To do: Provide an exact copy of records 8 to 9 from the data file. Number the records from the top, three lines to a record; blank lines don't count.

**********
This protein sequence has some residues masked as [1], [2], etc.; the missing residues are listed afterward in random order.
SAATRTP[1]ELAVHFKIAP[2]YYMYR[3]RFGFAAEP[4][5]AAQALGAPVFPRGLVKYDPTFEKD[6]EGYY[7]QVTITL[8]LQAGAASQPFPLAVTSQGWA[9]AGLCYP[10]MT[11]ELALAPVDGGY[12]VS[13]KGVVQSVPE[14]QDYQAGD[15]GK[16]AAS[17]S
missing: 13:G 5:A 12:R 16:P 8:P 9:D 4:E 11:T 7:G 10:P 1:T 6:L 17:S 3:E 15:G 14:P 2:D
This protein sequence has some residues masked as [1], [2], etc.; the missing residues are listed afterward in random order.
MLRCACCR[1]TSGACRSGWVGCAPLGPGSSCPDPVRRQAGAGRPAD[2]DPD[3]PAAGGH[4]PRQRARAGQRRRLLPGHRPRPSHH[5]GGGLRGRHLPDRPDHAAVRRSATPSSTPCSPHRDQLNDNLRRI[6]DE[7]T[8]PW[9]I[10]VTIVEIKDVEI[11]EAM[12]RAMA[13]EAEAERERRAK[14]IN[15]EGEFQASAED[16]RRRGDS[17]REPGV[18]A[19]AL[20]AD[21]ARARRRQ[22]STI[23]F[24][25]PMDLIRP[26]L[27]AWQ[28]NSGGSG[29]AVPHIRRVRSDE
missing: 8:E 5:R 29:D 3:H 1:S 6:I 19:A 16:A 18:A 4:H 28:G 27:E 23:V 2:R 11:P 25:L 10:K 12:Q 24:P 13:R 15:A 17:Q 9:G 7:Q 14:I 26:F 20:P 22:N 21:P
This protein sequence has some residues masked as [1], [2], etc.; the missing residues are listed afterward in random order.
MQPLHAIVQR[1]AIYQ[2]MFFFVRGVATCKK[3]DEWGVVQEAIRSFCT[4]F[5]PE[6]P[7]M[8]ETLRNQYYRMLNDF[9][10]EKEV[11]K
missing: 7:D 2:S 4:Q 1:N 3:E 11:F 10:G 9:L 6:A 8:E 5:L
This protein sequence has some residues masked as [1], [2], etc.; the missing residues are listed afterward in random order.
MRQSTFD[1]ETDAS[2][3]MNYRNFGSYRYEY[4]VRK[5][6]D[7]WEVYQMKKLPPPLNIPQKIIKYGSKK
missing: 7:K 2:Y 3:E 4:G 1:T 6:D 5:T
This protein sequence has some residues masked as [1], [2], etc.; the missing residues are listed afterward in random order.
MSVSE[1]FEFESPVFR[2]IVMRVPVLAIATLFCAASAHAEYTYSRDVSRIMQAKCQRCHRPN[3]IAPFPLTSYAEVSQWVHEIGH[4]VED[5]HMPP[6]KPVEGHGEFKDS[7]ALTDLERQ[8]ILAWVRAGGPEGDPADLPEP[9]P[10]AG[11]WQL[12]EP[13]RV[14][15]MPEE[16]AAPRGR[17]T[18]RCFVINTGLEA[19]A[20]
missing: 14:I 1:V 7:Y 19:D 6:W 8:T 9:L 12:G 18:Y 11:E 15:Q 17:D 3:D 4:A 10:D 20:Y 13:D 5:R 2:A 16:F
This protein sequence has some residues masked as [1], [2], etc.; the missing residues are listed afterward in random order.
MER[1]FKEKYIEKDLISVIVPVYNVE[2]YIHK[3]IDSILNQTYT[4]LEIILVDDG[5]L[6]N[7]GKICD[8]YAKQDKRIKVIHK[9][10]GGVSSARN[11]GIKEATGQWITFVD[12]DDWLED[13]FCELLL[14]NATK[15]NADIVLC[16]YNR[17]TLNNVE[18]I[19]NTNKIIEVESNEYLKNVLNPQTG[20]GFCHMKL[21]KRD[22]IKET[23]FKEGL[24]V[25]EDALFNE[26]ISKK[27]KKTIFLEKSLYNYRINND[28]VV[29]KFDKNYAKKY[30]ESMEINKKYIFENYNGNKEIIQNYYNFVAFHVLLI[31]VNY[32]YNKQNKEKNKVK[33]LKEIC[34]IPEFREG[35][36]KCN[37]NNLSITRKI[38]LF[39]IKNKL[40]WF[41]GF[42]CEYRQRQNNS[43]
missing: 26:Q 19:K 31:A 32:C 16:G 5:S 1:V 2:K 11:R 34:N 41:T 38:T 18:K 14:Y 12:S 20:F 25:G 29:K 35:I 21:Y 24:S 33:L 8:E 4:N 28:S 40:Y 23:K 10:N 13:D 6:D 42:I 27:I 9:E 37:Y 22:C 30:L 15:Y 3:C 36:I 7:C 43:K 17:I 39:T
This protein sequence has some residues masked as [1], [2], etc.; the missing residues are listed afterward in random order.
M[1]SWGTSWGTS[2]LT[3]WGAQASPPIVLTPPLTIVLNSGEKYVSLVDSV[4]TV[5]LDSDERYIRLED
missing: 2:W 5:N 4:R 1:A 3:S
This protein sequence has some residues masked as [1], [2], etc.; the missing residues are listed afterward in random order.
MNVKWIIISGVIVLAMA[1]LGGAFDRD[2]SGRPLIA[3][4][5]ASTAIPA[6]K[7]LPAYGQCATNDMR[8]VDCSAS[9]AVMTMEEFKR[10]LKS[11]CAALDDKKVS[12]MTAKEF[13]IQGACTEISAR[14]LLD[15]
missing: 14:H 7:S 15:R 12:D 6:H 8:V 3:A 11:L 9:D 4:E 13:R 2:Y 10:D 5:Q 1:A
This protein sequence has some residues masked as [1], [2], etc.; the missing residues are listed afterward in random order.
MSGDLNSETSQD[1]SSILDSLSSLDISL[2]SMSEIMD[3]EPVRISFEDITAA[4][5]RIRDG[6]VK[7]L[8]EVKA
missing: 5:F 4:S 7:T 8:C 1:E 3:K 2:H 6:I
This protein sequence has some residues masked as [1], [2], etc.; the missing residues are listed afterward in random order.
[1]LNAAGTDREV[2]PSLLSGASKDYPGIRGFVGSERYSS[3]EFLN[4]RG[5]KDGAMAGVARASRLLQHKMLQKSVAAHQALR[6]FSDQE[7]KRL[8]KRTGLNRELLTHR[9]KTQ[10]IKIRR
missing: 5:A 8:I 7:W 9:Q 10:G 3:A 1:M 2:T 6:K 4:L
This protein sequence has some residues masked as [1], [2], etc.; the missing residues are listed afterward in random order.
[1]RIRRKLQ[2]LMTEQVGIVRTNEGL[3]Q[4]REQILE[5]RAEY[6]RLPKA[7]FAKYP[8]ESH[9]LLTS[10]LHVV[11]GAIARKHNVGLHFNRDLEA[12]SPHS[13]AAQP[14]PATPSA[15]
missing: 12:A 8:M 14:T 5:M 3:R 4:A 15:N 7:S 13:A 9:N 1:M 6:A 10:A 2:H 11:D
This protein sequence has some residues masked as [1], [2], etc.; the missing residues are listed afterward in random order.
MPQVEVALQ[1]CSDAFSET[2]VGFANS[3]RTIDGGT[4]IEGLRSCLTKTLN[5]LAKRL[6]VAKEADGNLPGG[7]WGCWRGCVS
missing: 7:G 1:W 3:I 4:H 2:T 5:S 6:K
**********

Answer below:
This protein sequence has some residues masked as [1], [2], etc.; the missing residues are listed afterward in random order.
MNVKWIIISGVIVLAMA[1]LGGAFDRD[2]SGRPLIA[3][4][5]ASTAIPA[6]K[7]LPAYGQCATNDMR[8]VDCSAS[9]AVMTMEEFKR[10]LKS[11]CAALDDKKVS[12]MTAKEF[13]IQGACTEISAR[14]LLD[15]
missing: 14:H 7:S 15:R 12:D 6:H 8:V 3:A 11:L 9:D 4:E 13:R 2:Y 10:D 5:Q 1:A
This protein sequence has some residues masked as [1], [2], etc.; the missing residues are listed afterward in random order.
MSGDLNSETSQD[1]SSILDSLSSLDISL[2]SMSEIMD[3]EPVRISFEDITAA[4][5]RIRDG[6]VK[7]L[8]EVKA
missing: 5:F 4:S 7:T 8:C 1:E 3:K 2:H 6:I